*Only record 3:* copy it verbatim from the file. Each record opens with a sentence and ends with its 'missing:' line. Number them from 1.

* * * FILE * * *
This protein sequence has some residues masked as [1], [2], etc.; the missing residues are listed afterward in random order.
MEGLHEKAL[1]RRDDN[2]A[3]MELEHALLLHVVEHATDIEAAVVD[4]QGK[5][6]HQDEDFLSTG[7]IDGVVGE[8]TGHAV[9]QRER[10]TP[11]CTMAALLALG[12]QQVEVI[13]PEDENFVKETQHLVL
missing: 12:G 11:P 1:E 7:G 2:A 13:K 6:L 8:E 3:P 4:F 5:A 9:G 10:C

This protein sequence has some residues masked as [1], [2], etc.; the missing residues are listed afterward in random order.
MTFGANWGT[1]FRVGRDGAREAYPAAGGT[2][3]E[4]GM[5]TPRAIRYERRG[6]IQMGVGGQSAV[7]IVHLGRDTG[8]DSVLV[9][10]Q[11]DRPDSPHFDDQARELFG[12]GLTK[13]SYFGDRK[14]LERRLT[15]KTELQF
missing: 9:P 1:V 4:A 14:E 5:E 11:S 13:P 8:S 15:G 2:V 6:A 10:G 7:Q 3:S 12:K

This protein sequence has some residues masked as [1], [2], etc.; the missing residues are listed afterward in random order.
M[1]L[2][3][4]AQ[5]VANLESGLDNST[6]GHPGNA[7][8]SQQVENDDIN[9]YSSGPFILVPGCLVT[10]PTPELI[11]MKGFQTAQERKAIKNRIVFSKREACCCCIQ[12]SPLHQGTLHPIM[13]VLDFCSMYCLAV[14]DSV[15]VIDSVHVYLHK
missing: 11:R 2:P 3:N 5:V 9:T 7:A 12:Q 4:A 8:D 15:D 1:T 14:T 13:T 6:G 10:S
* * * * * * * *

This protein sequence has some residues masked as [1], [2], etc.; the missing residues are listed afterward in random order.
M[1]L[2][3][4]AQ[5]VANLESGLDNST[6]GHPGNA[7][8]SQQVENDDIN[9]YSSGPFILVPGCLVT[10]PTPELI[11]MKGFQTAQERKAIKNRIVFSKREACCCCIQ[12]SPLHQGTLHPIM[13]VLDFCSMYCLAV[14]DSV[15]VIDSVHVYLHK
missing: 11:R 2:P 3:N 5:V 9:T 7:A 12:Q 4:A 8:D 15:D 1:T 14:T 13:T 6:G 10:S